In the mid-1970s, Jerry Tarkanian recruited Reggie Theus out of Inglewood, California. At the time, Tarkanian had only been at UNLV for a couple of seasons, he had yet to advance to the first of his four Final Fours, and he had yet to win a national championship – and a whole bunch of schools were recruiting Theus, a future NBA All-Star.

So, how the heck did Theus become a Runnin’ Rebel?

“Tark is one of those guys, when you meet him, it’s hard not to like him,” Theus said on CBS Sports Radio’s The Doug Gottlieb Show. “It doesn’t matter if you’re the inner-city kid or from the other side of the tracks. He could relate to everybody. So he had a way about him that was just very friendly and very inviting. The thing that really was the best for me was the style of play. Growing up in L.A. in the background of UCLA – the interesting part is John Wooden had just retired my senior year. That changed things for me and for UCLA.”

“But having the opportunity to go (somewhere) not far from home, the UNLV style of play – it was sort of an easy, easy choice for me when it came to just being at a big-time school in a city that was growing,” Theus continued. “If you remember those days, it was only 5- or 600,000 people in Las Vegas. We were part of the fabric of the growth of that city. And to really start that program the way we did (with our) style of play – we scored 110 points with no three-point line. People forget – and I’m so happy that he finally got his credit for the defense. Because people forget that we would turn teams over over 25 times a game. That’s the only way you can score that many points with no three-point line.”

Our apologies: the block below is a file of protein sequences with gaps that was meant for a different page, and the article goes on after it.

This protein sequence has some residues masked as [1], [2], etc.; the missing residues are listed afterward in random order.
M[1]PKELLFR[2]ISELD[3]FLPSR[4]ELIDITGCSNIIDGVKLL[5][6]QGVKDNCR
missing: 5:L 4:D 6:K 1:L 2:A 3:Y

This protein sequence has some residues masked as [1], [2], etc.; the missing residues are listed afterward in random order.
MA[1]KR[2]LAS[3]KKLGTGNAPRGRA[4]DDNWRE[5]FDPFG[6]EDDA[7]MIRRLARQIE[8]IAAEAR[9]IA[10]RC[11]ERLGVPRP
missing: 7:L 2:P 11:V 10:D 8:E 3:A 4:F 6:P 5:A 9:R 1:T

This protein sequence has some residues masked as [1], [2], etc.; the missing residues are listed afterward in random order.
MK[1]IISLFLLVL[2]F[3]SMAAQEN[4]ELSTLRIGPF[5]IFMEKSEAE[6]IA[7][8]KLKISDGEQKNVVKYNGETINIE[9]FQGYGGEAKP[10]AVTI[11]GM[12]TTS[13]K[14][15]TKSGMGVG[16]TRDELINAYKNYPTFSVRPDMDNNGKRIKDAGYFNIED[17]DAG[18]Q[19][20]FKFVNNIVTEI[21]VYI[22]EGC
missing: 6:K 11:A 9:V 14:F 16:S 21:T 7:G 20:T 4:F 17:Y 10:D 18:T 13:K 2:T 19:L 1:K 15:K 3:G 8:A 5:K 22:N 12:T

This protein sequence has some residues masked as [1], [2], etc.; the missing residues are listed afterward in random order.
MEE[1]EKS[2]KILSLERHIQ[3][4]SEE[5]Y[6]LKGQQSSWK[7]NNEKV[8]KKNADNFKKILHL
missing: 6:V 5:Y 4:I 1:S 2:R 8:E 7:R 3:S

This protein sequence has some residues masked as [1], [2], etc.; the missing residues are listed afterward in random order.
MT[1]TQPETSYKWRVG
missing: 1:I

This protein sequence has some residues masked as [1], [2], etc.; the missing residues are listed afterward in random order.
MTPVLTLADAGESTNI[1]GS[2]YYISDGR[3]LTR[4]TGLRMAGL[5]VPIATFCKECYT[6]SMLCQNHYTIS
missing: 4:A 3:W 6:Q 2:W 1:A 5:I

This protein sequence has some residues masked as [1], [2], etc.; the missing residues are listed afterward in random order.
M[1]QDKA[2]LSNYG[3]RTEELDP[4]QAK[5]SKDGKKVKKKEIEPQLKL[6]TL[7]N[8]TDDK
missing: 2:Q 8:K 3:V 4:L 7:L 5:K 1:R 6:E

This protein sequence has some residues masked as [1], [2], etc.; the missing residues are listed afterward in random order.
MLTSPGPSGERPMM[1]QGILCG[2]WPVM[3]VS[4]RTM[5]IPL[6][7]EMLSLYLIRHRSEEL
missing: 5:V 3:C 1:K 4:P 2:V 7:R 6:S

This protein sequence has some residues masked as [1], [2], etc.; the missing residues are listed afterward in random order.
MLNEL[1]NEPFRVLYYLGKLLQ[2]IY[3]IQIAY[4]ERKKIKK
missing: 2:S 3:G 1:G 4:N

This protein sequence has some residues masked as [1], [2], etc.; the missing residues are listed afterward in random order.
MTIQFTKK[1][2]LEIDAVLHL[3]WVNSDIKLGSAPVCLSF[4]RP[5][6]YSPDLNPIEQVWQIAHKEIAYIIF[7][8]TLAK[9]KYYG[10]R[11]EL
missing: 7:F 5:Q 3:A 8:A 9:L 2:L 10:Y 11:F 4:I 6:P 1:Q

Tarkanian gave college basketball a never-before-seen style and identity, one that will live on even without “Tark the Shark,” who died Wednesday at the age of 84.

Tarkanian, who coached for 31 seasons, has the seventh-highest, all-time winning percentage among Division I men’s basketball coaches. He went 729-201 (.784) in his career, which trails only Adolph Rupp, Wooden and a handful of others.

He went 509-105 in 19 seasons with UNLV, which, for a time, was arguably the best program in college basketball, especially at home. The Runnin’ Rebels didn’t lose too many games at the Las Vegas Convention Center.

“That was the first time that anybody utilized the strobe lights and the spotlights,” said Theus, 57. “You could look at the other team and basically know the game was already over. Because when they put the strobe lights on and the spotlight’s going and there’s 6,500 screaming fans – it was some kind of scene. But it was an absolutely basketball-rabid place. It was loud, and that dome made the acoustics even stronger. So it was just a loud, really tough place to play, and it had a lot of glitz and glamour going to it. Tark’s style, our style of basketball – it was the whole package.”


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